were for two and a half years certain after their arrival in
the Colony, the operative melter to be allowed £50 for
return passage money if he wished to return at the end of
that period.
In January, 1860, the approval of the Assay Office
reached the authorities in British Columbia, and the Governor proceeded at once to have the necessary buildings
erected, including quarters for the officers.
The British Columbia officials at New Westminster considered a Government Assay Office to be an important institution and that it should therefore be housed in a fitting
building. A plan was accordingly drawn and estimates made
showing the proposed cost of the same at £3,400. The
Governor's ideas were of a different sort, for on April
2, 1860, the following letter was forwarded to Captain
" I  am  desired by His  Excellency the  Governor  to
acquaint you that a plan for an Assay Office has been
received from Colonel Moody, the estimated cost of which
is three  thousand four hundred pounds.    Funds to that
• extent are not available, and therefore, to prevent further
Col. Sec. to
Gosset, Aug.
15, 1860.
Letter to
Gosset, May
19, 1860.
Col. Sec. to
Gosset,  April
2, 1860.
—^H f
Assay Office and Mint.
Feb.  14, I860.
B.C. Papers,
IV., p. 22.
Col. Sec. to
Gosset, Aug.
10, 1860.
loss of valuable time, His Excellency directs me to request
you will institute measures at once for the erection of a
building that will answer all present purposes, and which
His Excellency has good reason to believe can be carried
out for a sum not exceeding four hundred pounds."
The instructions of Governor Douglas were complied
with and the building was completed on May 23, 1860.
£250 more was expended in providing quarters for the
officials sent from London. They reached Victoria in February, 1860, and arrived in New Westminster during the
summer; installed the machinery and apparatus for assaying,
and at the beginning of August, 1860, the Assay Office was
in operation. By the 28th of the month, 1,600 oz. of gold
had been smelted and run into bars of various weights.
There was continual friction between Captain Gosset,
the Treasurer of British Columbia, and the Governor. An
extract from a letter from the Colonial Secretary to Captain
Gosset is an example of this:—
" With reference to your letters of the 4th and 8th
inst, I am directed by His Excellency the Governor to
inform you that he cannot suffer his time to be consumed in
the perusal of a mass of correspondence purporting to seek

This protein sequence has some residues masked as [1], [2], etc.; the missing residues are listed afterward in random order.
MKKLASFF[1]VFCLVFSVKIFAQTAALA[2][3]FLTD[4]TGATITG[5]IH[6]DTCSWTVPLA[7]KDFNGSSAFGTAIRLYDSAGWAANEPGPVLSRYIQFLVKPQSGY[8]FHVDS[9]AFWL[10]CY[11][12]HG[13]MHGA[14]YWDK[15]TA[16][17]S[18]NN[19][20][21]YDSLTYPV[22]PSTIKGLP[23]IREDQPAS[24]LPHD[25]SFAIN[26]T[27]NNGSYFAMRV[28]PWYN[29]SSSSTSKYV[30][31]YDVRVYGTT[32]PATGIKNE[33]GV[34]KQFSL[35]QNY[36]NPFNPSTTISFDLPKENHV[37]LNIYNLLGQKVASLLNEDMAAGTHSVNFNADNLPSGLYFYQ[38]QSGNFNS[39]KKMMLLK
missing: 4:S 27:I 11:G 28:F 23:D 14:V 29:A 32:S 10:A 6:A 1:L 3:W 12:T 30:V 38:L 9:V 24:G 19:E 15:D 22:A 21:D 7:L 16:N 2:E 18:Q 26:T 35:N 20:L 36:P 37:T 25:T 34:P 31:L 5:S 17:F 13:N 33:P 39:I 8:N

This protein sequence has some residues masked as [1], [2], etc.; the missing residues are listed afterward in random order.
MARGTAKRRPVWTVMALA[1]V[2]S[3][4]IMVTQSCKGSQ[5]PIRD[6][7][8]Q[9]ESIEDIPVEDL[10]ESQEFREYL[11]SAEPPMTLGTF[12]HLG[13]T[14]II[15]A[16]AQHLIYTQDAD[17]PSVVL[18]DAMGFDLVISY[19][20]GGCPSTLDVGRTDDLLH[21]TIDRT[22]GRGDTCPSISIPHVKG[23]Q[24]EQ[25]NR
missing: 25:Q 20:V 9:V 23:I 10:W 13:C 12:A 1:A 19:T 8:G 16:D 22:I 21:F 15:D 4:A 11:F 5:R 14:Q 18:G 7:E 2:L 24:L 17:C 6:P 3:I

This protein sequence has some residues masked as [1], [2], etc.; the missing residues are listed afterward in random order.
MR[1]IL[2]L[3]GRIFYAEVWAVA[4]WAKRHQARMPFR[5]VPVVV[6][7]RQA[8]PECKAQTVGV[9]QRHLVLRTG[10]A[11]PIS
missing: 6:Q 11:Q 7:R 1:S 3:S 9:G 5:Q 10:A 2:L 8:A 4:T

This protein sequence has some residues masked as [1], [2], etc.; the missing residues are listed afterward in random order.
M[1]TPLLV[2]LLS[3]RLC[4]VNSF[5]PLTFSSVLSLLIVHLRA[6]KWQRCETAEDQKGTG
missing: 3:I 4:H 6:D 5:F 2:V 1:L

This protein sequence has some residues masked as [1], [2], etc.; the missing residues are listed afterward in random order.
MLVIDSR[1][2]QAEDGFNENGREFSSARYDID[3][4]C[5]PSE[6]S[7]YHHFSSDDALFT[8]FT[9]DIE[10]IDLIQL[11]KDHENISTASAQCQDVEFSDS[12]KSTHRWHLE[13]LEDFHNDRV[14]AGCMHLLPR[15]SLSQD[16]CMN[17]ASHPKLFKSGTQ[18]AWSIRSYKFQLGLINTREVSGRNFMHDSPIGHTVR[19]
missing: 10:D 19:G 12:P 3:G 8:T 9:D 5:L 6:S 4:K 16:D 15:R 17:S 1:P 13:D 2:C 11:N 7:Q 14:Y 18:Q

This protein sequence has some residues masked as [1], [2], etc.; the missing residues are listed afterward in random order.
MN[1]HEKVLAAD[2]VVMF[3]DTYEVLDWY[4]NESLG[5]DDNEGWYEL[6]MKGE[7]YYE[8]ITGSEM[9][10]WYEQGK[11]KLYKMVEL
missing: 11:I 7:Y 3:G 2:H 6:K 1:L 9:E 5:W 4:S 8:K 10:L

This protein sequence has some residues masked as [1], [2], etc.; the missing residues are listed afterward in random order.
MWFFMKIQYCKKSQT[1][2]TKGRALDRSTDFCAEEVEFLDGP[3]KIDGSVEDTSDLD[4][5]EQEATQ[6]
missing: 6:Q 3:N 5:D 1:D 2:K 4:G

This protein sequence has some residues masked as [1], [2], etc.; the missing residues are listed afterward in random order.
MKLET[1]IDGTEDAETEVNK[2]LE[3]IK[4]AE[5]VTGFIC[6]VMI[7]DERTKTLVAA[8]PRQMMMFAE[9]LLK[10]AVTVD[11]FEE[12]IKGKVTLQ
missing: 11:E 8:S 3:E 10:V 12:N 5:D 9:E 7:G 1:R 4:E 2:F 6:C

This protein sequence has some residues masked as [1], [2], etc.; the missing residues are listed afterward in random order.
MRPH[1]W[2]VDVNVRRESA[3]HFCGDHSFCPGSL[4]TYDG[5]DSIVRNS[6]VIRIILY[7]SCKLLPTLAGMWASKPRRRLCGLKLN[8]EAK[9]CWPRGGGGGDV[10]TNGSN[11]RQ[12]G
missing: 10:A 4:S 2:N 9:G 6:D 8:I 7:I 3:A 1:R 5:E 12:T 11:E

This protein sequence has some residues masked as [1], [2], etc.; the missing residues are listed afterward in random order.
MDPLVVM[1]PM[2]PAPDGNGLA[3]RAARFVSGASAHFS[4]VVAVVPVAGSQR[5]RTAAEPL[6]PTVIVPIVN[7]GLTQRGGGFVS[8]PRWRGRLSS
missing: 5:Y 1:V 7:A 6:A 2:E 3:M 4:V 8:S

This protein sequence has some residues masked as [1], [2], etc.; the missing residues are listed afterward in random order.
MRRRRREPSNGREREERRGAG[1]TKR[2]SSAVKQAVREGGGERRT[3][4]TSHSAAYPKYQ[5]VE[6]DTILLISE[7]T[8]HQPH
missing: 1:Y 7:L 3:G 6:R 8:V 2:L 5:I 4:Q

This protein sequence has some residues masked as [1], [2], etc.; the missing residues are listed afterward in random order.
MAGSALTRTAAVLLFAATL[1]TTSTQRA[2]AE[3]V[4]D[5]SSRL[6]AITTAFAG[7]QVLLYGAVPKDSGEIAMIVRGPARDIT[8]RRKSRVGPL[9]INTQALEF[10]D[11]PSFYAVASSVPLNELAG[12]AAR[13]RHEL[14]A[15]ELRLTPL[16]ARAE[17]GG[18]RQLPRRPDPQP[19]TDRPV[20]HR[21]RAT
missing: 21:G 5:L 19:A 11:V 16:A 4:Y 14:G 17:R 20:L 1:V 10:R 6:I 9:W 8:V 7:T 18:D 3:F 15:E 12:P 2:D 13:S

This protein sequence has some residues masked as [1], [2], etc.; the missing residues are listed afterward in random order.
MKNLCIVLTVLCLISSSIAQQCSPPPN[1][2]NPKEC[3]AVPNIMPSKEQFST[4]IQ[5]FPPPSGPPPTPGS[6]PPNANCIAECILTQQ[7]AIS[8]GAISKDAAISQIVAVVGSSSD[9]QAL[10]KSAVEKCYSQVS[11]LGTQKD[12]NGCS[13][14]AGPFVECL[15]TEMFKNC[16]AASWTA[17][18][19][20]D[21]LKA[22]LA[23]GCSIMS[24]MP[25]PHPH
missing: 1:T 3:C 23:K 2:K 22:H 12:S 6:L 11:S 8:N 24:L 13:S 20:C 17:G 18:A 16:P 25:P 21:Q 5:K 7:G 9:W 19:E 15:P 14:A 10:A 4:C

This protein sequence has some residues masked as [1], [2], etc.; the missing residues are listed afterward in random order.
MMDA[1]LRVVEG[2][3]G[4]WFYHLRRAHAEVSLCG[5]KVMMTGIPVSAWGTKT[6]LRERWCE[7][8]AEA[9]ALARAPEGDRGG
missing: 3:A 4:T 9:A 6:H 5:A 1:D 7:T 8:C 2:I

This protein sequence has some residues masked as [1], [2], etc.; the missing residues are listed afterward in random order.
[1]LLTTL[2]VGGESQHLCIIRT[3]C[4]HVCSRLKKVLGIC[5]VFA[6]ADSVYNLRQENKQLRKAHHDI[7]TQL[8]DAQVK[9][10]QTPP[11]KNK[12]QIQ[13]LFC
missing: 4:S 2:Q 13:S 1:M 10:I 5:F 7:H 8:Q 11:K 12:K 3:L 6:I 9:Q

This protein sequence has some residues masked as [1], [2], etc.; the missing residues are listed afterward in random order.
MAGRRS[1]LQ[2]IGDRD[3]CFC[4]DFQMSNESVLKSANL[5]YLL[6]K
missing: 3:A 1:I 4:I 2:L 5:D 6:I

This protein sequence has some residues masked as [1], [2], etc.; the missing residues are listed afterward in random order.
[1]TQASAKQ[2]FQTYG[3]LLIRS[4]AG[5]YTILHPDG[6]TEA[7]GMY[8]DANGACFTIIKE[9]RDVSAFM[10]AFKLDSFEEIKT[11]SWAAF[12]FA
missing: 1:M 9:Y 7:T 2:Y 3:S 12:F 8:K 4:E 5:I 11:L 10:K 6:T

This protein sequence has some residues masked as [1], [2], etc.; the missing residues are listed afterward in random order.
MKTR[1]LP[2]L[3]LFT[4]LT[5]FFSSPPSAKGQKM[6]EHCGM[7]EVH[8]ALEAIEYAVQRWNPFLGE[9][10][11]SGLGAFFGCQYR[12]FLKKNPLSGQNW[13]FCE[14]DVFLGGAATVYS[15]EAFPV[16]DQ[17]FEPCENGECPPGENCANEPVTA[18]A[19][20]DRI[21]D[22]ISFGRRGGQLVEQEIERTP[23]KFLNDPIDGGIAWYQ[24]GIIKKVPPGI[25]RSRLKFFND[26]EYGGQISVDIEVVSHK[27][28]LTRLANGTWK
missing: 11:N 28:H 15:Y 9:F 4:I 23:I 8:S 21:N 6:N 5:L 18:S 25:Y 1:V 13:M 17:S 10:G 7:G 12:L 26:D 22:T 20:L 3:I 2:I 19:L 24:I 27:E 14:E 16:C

certain specific information, but in reality forming a vehicle
for the expression of self-appreciation of your services as a
public officer, and for the enunciation of your ideas of the
manner in which His Excellency should conduct his official
duties, and His Excellency, therefore, declines to receive any
further communications of a character so irrelevant and
unbusiness-like, and contrary to the established rule of the
public service, which provides that separate letters are to be
invariably written on separate subjects."
They were naturally antipathetic. Both had been accustomed to command, not to obey. The people of New Westminster, among whom Gosset lived, disliked Douglas, whom,
they considered, whether rightfully or wrongfully, to be a
partisan of their rival, the City of Victoria, where he resided.
In any case, without in any way reflecting either on the
Governor or the Colonial Treasurer, the above letter, as well
as many others quoted hereafter, together with the Governor's terse memoranda on the margin of many of Gosset's
letters, show that, to put it mildly, they had no affection for
each other. "*^
Assay Office.
They disagreed as to the designation of the Government
Assay Office. Gosset insisted on calling it " The Royal
Mint." The Governor insisted that it should be styled " The
Government Assay Office." Various letters passed between
them on this point, but the matter was settled definitely and
distinctly by the Governor without regard to Gosset's wishes.
This is the last word:—
" I have laid before His Excellency the Governor your
letter of the 20th instant, explaining the reasons which had
induced you to adopt the designation ' Royal Mint' in your
letters and documents relating to the Government Assay
Office, British Columbia.
" Her Majesty's Government, notwithstanding the
report to which you allude, decided upon the establishment
of a Government Assay Office and Refinery in British
Columbia, which was all at present asked for, and, therefore,
His Excellency conceived that to authorize the adoption of
the fictitious title of ' Royal Mint,' the office being an assay
office and not a mint, would be a proceeding of unwarrantable assumption on his part, and an act of pretence unworthy
the dignity of Government."
The first ingots cast by the Assay Office had no value
stamped thereon, as no rules and regulations had at that
time been drawn up, but in August, 1860, the Governor
instructed Gosset to stamp them with the value and a distinctive mark:—
% It would seem indispensable that the value of the
ingots should be stamped thereon, and it appears equally
necessary that some distinctive mark, not easy of counterfeit should also be stamped on the ingot to show where
the assay was made and vouch for its genuineness."
This definite instruction does not seem to have been
carried out. As Claudet said in a letter to his brother in
London, " Captain Gosset has curious notions about adopting £'s and decimals instead of $'s and cents for our assay
memoranda," but, having no authority to do this, compromised by putting no stamp on the bars themselves, but